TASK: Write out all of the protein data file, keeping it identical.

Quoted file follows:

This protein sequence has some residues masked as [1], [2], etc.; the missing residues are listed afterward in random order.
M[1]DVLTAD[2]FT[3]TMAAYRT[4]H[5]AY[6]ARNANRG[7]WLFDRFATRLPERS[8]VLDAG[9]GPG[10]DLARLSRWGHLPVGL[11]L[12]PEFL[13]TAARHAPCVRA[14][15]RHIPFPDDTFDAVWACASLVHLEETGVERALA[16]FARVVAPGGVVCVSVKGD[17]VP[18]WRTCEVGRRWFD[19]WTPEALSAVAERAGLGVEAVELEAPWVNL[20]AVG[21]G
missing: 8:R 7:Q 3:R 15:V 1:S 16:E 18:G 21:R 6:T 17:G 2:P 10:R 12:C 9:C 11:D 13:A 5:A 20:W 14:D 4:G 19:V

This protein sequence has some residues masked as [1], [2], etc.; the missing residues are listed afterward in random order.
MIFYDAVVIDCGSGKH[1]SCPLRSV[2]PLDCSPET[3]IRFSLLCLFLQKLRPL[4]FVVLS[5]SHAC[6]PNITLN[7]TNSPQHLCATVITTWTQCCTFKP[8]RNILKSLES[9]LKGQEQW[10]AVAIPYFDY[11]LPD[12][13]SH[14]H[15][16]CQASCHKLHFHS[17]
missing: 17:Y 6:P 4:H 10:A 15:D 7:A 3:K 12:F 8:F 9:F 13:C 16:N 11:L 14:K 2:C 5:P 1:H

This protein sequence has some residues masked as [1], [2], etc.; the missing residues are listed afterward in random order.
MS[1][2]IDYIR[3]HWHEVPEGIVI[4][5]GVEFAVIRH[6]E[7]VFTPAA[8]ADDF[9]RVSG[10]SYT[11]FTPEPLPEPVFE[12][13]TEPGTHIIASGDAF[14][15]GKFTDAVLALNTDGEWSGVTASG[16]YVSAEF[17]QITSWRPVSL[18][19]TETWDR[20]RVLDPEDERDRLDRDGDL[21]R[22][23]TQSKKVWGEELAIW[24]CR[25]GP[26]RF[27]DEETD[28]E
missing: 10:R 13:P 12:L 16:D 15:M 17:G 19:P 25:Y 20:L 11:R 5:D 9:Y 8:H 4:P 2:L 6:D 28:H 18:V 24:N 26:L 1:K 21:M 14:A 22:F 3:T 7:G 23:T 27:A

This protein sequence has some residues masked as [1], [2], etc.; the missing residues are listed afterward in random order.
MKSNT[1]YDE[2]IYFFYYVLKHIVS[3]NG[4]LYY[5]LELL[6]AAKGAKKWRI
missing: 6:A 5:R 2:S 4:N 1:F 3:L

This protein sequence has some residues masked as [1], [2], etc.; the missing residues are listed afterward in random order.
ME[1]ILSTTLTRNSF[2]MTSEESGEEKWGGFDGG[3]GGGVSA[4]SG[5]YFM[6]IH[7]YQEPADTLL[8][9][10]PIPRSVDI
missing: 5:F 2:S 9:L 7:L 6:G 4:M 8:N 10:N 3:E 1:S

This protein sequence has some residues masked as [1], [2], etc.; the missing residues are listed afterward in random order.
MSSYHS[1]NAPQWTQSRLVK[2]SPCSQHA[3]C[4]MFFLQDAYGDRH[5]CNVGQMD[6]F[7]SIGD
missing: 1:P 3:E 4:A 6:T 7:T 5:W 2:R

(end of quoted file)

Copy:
This protein sequence has some residues masked as [1], [2], etc.; the missing residues are listed afterward in random order.
M[1]DVLTAD[2]FT[3]TMAAYRT[4]H[5]AY[6]ARNANRG[7]WLFDRFATRLPERS[8]VLDAG[9]GPG[10]DLARLSRWGHLPVGL[11]L[12]PEFL[13]TAARHAPCVRA[14][15]RHIPFPDDTFDAVWACASLVHLEETGVERALA[16]FARVVAPGGVVCVSVKGD[17]VP[18]WRTCEVGRRWFD[19]WTPEALSAVAERAGLGVEAVELEAPWVNL[20]AVG[21]G
missing: 8:R 7:Q 3:R 15:V 1:S 16:E 18:G 21:R 6:T 17:G 2:P 10:R 12:C 9:C 11:D 13:A 5:A 20:W 14:D 4:G 19:V

This protein sequence has some residues masked as [1], [2], etc.; the missing residues are listed afterward in random order.
MIFYDAVVIDCGSGKH[1]SCPLRSV[2]PLDCSPET[3]IRFSLLCLFLQKLRPL[4]FVVLS[5]SHAC[6]PNITLN[7]TNSPQHLCATVITTWTQCCTFKP[8]RNILKSLES[9]LKGQEQW[10]AVAIPYFDY[11]LPD[12][13]SH[14]H[15][16]CQASCHKLHFHS[17]
missing: 17:Y 6:P 4:H 10:A 15:D 7:A 3:K 12:F 8:F 9:F 13:C 16:N 11:L 14:K 2:C 5:P 1:H

This protein sequence has some residues masked as [1], [2], etc.; the missing residues are listed afterward in random order.
MS[1][2]IDYIR[3]HWHEVPEGIVI[4][5]GVEFAVIRH[6]E[7]VFTPAA[8]ADDF[9]RVSG[10]SYT[11]FTPEPLPEPVFE[12][13]TEPGTHIIASGDAF[14][15]GKFTDAVLALNTDGEWSGVTASG[16]YVSAEF[17]QITSWRPVSL[18][19]TETWDR[20]RVLDPEDERDRLDRDGDL[21]R[22][23]TQSKKVWGEELAIW[24]CR[25]GP[26]RF[27]DEETD[28]E
missing: 10:R 13:P 12:L 16:D 15:M 17:G 19:P 25:Y 20:L 11:R 5:D 9:Y 8:H 4:P 2:L 6:D 28:H 18:V 24:N 26:L 1:K 21:M 14:A 22:F 3:T 7:G 23:T 27:A

This protein sequence has some residues masked as [1], [2], etc.; the missing residues are listed afterward in random order.
MKSNT[1]YDE[2]IYFFYYVLKHIVS[3]NG[4]LYY[5]LELL[6]AAKGAKKWRI
missing: 6:A 5:R 2:S 4:N 1:F 3:L

This protein sequence has some residues masked as [1], [2], etc.; the missing residues are listed afterward in random order.
ME[1]ILSTTLTRNSF[2]MTSEESGEEKWGGFDGG[3]GGGVSA[4]SG[5]YFM[6]IH[7]YQEPADTLL[8][9][10]PIPRSVDI
missing: 5:F 2:S 9:L 7:L 6:G 4:M 8:N 10:N 3:E 1:S

This protein sequence has some residues masked as [1], [2], etc.; the missing residues are listed afterward in random order.
MSSYHS[1]NAPQWTQSRLVK[2]SPCSQHA[3]C[4]MFFLQDAYGDRH[5]CNVGQMD[6]F[7]SIGD
missing: 1:P 3:E 4:A 6:T 7:T 5:W 2:R